Summer heat and humidity can cause stress on your calves, leading to pneumonia. Healthy cattle can handle some heat stress but too much heat along with high humidity can result in excessive stress and can even lead to death. The increased respiratory rate along with the stress of heat can overwhelm the natural defense system. Dr. Karl Hoppe from North Dakota State says in Beef Magazine that once cattle start to pant, you know heat stress has already occurred. Cattle can get some relief from the stress if the nighttime temperature falls below 72°F, which may happen in North Dakota but usually does not happen in much of the Texas summer.
If calves did not get adequate colostrum when first born, the risk is even greater. Calves with pneumonia can be recognized by rapid respiration, lethargy, drooped ears, and a dam with a full udder. Adult cattle and yearlings can also develop heat stress pneumonia, especially if they had some respiratory issues as calves, and may already have scarring in their lungs. You may find calves that appear to be having a really difficult time breathing, all of a sudden, on the first really hot and humid day, and this may be because their lungs were damaged early in life but it was undetectable until they were stressed. Usually, healthy cattle do not die from heat stress initially but after a few days, some cattle can’t handle the stress and cumulative days without night cooling make it very difficult on these individuals.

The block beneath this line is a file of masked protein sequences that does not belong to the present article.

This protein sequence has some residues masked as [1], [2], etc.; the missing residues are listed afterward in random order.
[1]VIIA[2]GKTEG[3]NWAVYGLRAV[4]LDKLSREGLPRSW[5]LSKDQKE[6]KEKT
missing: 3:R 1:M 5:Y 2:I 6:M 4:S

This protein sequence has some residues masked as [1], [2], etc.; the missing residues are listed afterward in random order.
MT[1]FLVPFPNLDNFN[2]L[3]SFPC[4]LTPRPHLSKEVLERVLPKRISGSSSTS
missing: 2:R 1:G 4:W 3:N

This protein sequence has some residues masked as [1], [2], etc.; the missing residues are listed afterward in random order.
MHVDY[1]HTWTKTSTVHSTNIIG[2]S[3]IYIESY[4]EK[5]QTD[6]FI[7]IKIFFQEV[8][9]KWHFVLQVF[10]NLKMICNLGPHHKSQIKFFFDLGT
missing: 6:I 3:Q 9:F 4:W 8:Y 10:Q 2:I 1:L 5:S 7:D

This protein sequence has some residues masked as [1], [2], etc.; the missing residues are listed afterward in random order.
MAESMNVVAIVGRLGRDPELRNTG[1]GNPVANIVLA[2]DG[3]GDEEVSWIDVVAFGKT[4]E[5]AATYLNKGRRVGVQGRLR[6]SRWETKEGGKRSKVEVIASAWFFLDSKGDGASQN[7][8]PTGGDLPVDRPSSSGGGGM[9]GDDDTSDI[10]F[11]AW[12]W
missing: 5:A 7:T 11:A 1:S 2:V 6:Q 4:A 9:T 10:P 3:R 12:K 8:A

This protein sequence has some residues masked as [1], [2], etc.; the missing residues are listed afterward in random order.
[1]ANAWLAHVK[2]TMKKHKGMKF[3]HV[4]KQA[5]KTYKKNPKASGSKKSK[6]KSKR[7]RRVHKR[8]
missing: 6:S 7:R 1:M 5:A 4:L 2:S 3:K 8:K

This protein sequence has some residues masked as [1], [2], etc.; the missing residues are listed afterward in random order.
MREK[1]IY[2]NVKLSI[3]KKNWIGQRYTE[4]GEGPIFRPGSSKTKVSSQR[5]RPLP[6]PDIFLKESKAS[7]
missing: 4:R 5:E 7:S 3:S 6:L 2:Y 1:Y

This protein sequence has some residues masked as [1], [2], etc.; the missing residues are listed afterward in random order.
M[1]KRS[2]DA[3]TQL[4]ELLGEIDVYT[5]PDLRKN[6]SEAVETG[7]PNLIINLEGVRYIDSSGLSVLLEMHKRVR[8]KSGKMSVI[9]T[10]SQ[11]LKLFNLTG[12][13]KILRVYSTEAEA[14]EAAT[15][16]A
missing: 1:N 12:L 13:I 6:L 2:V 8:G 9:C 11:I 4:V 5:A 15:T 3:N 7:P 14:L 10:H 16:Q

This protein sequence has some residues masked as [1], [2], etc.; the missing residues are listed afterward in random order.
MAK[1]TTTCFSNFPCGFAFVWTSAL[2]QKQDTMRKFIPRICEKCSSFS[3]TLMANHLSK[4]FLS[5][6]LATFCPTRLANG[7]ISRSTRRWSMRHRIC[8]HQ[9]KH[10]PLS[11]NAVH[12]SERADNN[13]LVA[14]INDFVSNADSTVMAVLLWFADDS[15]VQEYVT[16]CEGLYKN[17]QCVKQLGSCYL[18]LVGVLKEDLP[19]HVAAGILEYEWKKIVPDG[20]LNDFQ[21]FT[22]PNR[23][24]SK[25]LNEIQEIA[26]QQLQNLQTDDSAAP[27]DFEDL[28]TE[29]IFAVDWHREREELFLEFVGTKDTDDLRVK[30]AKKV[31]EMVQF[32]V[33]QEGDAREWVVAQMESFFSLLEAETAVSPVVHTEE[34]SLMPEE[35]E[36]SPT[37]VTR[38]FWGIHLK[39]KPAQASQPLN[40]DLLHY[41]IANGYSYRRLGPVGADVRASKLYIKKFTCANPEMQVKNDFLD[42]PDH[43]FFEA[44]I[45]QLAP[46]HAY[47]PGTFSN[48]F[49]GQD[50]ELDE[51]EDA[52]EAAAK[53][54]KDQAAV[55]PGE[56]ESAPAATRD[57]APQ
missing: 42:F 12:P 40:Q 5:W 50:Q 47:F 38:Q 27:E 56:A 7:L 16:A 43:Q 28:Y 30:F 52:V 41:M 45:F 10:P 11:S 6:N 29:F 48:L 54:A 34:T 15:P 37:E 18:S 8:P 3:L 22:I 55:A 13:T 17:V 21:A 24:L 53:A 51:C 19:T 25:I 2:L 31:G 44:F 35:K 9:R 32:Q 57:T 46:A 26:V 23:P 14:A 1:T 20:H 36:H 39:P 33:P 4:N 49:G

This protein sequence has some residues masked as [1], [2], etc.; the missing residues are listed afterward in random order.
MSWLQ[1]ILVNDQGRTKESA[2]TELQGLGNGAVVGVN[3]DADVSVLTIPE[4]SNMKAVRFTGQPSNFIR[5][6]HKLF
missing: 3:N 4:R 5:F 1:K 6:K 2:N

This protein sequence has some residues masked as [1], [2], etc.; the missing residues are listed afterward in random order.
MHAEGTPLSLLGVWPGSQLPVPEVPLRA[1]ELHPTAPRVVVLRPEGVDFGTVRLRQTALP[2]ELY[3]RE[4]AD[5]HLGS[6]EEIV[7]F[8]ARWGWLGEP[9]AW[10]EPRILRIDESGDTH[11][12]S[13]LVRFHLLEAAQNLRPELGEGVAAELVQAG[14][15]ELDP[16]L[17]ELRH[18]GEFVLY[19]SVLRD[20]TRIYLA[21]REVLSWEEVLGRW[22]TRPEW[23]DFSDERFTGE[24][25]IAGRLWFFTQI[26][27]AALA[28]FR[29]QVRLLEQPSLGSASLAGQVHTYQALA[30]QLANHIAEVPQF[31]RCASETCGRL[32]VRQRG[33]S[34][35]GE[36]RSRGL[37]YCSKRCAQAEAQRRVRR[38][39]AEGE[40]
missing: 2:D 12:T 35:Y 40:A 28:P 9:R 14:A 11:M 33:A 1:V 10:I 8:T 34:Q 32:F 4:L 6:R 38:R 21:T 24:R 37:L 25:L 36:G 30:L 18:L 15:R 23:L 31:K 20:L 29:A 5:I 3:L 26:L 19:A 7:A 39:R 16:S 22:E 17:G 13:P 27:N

Cattle are at danger from heat exposure when:
- the heat index is 75°F or greater for three consecutive days
- the heat index during a 48-hour period is not lower that 79°F during the day and 75°F at night
- the daytime heat index reaches 84°F or higher for two consecutive days, all of which are common in Texas summers.